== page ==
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Melody Curtis Arkansas Extension Homemakers Phone: 501-671-2012Fax: 501-671-2323Email: email@example.com
by Jane Newton, Lincoln County Extension Agent - Family and Consumer Sciences - July 2, 2021
Two, four, six, twelve, one-hundred-fifty, or two thousand people. Which is the most
important size group for you?
According to Robin Dunbar in his book Grooming, Gossip and the Evolution of Language
each size has special importance. Dunbar, a psychologist and researcher who teaches
at Liverpool College in England, cites many research studies to support his assertions
that each size group has special functions.
Two is the pair bond number. The pair bond number is important, whether in establishing
and maintaining a working relationship, a friendship, or a trustworthy commitment.
Many people don't feel connected to a larger group until they have established at
least one relationship within it.
Four is identified by Dunbar as the functional number for a conversation. In his view,
conversation is vitally important for establishing friendships, allies, and supportive
relationships. Conversation is the primary way people stroke each other and judge
each other's trustworthiness.
It is often claimed that more business deals are made on the golf course than in the
board room. It is not likely that details of contracts are hammered out on the greens,
but the golfing foursome offers informal opportunities for conversations in which
people can assess each other's trustworthiness.
Six is identified as the ideal number for a group with a job to do. Six people can divide
the tasks and yet the group is small enough for members to reach a decision quickly.
Groups of more than six often take longer to agree on a course of action.
Twelve (or 10 to 15) is the number Dunbar identifies as the ideal number of people to build a strong team
connection in order to reach a common goal. Sports teams and juries are examples.
Twelve (or 10 to 15) is also the usual number of people each individual holds in his or her personal "empathy
group." This is the person's close inner circle, the people most counted upon for
support, loyalty, and intimacy. These are friends one usually contacts at least once
a month and with whom one feels a strong connection.
Heart/head group is an intermediate significant group between 12 and 150. It may vary in number from
individual to individual. This group is less close than the empathy group. It consists
of friends and colleagues whom one may contact less frequently than once a month,
but who hold a significant place in one's affection and/or one's stimulated thinking.
After not seeing one of these persons for six months or two years, the two of you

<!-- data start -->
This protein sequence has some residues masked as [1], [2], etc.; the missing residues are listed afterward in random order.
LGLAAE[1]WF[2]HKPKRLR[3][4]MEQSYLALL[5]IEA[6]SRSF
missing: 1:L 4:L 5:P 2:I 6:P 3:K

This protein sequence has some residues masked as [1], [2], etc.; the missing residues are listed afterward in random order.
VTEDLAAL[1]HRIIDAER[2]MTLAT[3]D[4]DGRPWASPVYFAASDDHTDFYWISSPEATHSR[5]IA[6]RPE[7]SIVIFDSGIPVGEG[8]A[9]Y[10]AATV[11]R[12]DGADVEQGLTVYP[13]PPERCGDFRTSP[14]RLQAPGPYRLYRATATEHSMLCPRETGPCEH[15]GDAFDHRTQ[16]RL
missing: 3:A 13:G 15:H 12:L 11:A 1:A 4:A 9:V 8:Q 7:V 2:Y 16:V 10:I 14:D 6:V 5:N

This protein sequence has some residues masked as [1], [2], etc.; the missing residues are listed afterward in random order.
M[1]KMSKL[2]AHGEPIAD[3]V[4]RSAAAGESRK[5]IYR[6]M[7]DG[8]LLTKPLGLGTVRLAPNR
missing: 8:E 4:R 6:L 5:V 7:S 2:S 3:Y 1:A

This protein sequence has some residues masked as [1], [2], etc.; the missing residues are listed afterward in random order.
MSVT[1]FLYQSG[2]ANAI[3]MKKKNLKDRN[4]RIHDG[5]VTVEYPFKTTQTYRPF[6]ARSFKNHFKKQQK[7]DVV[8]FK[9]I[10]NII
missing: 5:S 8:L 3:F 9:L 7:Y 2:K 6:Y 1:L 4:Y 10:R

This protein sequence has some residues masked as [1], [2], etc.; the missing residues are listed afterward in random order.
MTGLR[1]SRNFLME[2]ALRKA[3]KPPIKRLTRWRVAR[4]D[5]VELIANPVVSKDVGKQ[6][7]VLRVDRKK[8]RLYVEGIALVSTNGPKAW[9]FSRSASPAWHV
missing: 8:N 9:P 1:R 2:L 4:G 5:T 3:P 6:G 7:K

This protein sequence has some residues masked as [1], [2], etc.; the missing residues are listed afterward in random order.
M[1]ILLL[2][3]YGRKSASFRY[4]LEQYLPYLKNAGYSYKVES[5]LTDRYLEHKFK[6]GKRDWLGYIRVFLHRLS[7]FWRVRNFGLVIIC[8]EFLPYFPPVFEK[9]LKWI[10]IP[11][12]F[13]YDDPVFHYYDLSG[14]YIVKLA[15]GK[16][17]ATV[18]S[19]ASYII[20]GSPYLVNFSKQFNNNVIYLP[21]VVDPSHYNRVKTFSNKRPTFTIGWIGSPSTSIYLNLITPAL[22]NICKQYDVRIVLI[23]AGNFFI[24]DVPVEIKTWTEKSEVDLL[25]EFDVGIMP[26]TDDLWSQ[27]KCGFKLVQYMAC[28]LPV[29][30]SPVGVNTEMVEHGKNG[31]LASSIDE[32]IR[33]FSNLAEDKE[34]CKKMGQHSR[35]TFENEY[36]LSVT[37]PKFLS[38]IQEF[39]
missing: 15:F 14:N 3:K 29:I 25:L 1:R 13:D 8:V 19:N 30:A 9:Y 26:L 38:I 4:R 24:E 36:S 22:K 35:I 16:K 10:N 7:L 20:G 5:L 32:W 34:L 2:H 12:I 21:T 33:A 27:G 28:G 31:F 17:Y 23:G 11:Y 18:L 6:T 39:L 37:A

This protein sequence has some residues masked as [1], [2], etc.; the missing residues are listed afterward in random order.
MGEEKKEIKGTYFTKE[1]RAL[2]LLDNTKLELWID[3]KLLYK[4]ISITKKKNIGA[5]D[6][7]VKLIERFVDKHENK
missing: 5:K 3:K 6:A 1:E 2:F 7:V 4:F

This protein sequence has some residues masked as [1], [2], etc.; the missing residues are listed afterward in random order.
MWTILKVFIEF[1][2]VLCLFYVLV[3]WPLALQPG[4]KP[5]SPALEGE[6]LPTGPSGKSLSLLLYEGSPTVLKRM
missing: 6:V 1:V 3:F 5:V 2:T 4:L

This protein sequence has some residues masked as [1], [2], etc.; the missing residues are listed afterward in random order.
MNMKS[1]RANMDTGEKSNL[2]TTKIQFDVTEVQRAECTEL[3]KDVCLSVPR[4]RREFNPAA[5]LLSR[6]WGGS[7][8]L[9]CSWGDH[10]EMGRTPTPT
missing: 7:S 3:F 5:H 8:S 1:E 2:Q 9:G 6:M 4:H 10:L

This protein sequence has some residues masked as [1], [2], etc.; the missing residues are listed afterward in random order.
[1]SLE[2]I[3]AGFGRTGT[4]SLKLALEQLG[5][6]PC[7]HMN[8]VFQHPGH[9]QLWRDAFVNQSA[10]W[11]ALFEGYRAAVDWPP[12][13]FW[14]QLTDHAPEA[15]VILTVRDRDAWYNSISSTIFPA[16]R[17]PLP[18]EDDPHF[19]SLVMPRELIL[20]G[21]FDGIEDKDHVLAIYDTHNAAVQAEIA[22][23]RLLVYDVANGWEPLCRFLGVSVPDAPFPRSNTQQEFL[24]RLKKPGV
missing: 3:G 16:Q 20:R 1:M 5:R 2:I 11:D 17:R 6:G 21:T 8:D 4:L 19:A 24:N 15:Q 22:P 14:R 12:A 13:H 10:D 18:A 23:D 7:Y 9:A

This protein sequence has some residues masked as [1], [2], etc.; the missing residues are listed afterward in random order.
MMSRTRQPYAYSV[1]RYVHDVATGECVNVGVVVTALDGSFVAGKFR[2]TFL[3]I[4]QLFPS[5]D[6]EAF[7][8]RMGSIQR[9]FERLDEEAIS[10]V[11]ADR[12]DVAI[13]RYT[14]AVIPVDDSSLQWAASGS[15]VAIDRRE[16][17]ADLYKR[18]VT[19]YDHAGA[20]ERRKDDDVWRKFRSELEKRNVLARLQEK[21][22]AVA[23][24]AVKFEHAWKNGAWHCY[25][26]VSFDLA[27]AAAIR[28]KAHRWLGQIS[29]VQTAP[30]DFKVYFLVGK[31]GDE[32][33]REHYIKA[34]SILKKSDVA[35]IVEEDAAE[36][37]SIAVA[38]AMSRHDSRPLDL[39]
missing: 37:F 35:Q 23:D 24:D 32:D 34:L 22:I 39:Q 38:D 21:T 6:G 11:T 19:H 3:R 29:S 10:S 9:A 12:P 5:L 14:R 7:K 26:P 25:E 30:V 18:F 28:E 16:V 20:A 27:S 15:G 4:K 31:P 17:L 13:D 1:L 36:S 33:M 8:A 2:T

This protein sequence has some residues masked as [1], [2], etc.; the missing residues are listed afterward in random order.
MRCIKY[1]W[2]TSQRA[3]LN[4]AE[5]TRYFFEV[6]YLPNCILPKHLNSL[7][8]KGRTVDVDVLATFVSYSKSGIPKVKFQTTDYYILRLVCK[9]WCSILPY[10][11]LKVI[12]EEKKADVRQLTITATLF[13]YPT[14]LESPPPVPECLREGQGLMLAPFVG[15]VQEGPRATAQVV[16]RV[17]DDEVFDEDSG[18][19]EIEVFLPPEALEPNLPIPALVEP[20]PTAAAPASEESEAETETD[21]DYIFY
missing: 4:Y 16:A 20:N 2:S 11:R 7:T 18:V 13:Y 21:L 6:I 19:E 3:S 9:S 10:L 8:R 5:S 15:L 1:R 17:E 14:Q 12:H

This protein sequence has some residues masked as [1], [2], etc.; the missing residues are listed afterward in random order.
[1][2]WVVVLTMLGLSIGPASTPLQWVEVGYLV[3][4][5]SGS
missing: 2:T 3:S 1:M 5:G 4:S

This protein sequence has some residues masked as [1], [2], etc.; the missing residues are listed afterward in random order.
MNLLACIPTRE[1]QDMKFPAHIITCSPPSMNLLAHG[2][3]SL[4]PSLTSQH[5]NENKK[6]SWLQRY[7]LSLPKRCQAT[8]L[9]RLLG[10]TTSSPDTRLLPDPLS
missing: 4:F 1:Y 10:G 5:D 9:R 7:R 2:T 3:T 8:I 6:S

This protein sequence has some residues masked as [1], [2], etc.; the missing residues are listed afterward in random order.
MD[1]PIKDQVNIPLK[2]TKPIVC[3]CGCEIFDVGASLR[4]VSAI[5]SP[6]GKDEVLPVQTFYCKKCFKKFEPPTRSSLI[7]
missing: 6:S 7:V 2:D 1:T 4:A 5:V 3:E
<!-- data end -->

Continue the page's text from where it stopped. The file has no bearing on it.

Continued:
can pick up right where you left off and engage significantly. People in this group
are not part of a constant contact group but do hold emotional and intellectual significance
150 make a community. According to Dunbar, there is both historical and present-day evidence to suggest
that, in order to function well, one needs to be part of a group of about 150 - a
tribe, a clan, or a village. This community cohesion and support is important for
the well-being of individuals and families and for the maintenance of cultural values.
The community is important also as a foundation for identity. Sara J. Bloomfield,
in The Singular Power of Memory, tells of Jews in Lithuania who secreted information about their 500-year-old community
before it was totally destroyed during the Holocaust. She says, "They taught us that
taking risks to save a sense of community is as vital an act of defiance as taking
up arms to save individual lives. A community potentially possesses a transcendent
majesty, far greater than the sum of its parts."
1500 to 2000 people, a collection of ten to thirteen 150 member tribes historically could become a nation.
Besides providing services and protection beyond the scope of the tribe of 150, the
larger group is also an integral part of one's identity. To recognize the importance
of this extended group all we need to do is read the newspaper. The hot spots in the
world center around national and ethnic groups who are grappling for recognition or
equality or independence.
Because the Arkansas Extension Homemakers are one of the largest volunteer groups
in the state. And we want to continue to grow our membership.
Member recruitment is an ongoing process that each and every current member is responsible
for. How can we, or each of us, get more Extension Homemaker members?
We can start with our two. Is our best friend a member? If not, why not? Let’s look
at our four or six or twelve. Have we asked our bridge club, book club, Sunday School
class, golf foursome, bowling team members to join EHC?
Has your EH club or County Council held programs or events that the community has
been invited to attend? Interesting events or educational programs are great ways
to engage and interact with potential new members. Have you personally asked someone
to go with you to an EHC event? Have you taken the time to go by their house to pick
them up for an EHC program you think they might find informative?
It’s also important for EHC to retain our existing members. What are your members’
needs? What do they like and don’t like about EHC? Have changes been made to help
make it worth their while attending meetings and programs? What could be improved?
Ask your members – if you haven’t already!
Wikipedia defines belongingness as the human emotional need to be an accepted member of a group. Whether it is family, friends, co-workers, or something else, such as the Arkansas
Extension Homemakers, everyone has an 'inherent' desire to belong and be an important
part of something greater than themselves.